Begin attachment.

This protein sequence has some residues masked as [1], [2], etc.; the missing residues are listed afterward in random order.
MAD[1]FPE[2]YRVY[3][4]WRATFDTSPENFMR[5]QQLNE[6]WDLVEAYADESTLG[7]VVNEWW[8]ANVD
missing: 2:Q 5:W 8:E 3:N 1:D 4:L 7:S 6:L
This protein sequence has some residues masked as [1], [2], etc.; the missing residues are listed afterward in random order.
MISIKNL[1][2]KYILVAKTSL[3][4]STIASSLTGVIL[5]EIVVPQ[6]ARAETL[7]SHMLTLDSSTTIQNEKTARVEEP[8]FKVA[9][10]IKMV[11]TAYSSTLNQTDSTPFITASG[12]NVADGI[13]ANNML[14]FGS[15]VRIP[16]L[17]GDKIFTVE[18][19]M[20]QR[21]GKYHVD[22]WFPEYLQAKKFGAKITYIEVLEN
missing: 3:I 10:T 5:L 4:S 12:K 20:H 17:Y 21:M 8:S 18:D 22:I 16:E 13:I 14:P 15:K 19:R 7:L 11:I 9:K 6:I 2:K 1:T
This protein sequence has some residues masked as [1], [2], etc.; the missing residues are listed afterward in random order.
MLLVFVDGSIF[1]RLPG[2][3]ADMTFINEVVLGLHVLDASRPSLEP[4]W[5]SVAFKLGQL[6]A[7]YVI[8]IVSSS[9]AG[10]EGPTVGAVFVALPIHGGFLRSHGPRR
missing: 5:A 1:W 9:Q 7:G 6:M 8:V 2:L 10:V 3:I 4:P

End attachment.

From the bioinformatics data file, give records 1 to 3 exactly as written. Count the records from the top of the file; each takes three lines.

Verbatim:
This protein sequence has some residues masked as [1], [2], etc.; the missing residues are listed afterward in random order.
MAD[1]FPE[2]YRVY[3][4]WRATFDTSPENFMR[5]QQLNE[6]WDLVEAYADESTLG[7]VVNEWW[8]ANVD
missing: 2:Q 5:W 8:E 3:N 1:D 4:L 7:S 6:L
This protein sequence has some residues masked as [1], [2], etc.; the missing residues are listed afterward in random order.
MISIKNL[1][2]KYILVAKTSL[3][4]STIASSLTGVIL[5]EIVVPQ[6]ARAETL[7]SHMLTLDSSTTIQNEKTARVEEP[8]FKVA[9][10]IKMV[11]TAYSSTLNQTDSTPFITASG[12]NVADGI[13]ANNML[14]FGS[15]VRIP[16]L[17]GDKIFTVE[18][19]M[20]QR[21]GKYHVD[22]WFPEYLQAKKFGAKITYIEVLEN
missing: 3:I 10:T 5:L 4:S 12:K 20:H 17:Y 21:M 8:S 18:D 22:I 16:E 13:I 14:P 15:K 19:R 7:L 11:I 9:K 6:I 2:K 1:T
This protein sequence has some residues masked as [1], [2], etc.; the missing residues are listed afterward in random order.
MLLVFVDGSIF[1]RLPG[2][3]ADMTFINEVVLGLHVLDASRPSLEP[4]W[5]SVAFKLGQL[6]A[7]YVI[8]IVSSS[9]AG[10]EGPTVGAVFVALPIHGGFLRSHGPRR
missing: 5:A 1:W 9:Q 7:G 6:M 8:V 2:L 10:V 3:I 4:P